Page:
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Bucktown Community Garden Coming to Vacant Patch of Land Behind Library

By Alisa Hauser | September 12, 2013 3:39pm
 A triangular patch of land that spans two city lots behind the Bucktown Wicker Park Library will become a community garden, the city announced.
A triangular patch of land that spans two city lots behind the Bucktown Wicker Park Library will become a community garden, the city announced.
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DNAinfo/Alisa Hauser

BUCKTOWN — Two vacant lots in Bucktown will become community gardens, the city announced this week.

The city-owned land parcels at 1724 N. Wilmot Ave. and 1716 N. Hoyne Ave. will be sold for $1 to NeighborSpace land trust and redeveloped into gardens managed by a members of the Bucktown Community Organization.

According to a news release issued by the city, NeighborSpace "will own and insure the property for community use."

Based in Humboldt Park, the nonprofit organization owns and leases nearly 90 gardens throughout the city, said NeighborSpace Executive Director Ben Helphand.

Helphand said his group "specializes in odd-shaped forgotten pieces of land" and he's "excited about this tiny powerhouse of a park," which is about 7,200 square feet and will be an ornamental park, meaning no food will be grown there.

For several years, the land has been used as an unofficial dog park.

No dogs will be allowed in the NeighborSpace park due to insurance issues, Helphand said.

Since the site formerly housed a dry cleaners, Helphand said NeighborSpace will be working with a consulting firm to do remediation in the fall "if everything goes well."

The city also announced this week that the site will receive $90,000 in Open Space Impact Fees to complete environmental work and site preparation.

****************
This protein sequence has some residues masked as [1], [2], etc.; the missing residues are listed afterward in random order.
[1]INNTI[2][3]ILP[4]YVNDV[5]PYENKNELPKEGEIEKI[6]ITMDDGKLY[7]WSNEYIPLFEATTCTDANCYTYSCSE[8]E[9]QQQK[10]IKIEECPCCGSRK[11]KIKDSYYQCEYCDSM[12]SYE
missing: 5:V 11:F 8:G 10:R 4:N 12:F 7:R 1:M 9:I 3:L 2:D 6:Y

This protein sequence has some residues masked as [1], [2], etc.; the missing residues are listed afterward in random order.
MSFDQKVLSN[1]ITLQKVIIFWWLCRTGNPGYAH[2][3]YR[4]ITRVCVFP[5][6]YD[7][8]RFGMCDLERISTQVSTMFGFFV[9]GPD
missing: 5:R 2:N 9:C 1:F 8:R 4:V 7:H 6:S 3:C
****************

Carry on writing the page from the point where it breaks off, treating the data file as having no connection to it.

Sam Marts and Eva Bergant, members of the Bucktown Community Organization's gardening club, initiated the project a few years ago, though it took longer than expected due to the fact the dry cleaners used to be located on the site, Helphand said.

"It was just a question of making sure the site is safe, we had to get funds to do the environmental assessment," Helphand said.

Marts and Bergant were among a group of volunteers who recently relocated flowers and plants from Churchill Park to the future park.

That move was an attempt to rescue the plants in advance of impending construction at Churchill Park, one of five access parks in the '606' system leading to the Bloomingdale trail, which broke ground in August.

In July, Steve Jensen, president of the Bucktown Community Organization, said that a bench would be installed in the future garden and dedicated to Marcella Juszynski, a WWII survivor who passed away on her front porch in Bucktown in July.

Founded in 1996, NeighborSpace exists as an inter-governmental agreement between the city, Chicago Park District and Cook County Forest Preserve District, and receives funding from private donations, too. For more information, visit the group's website.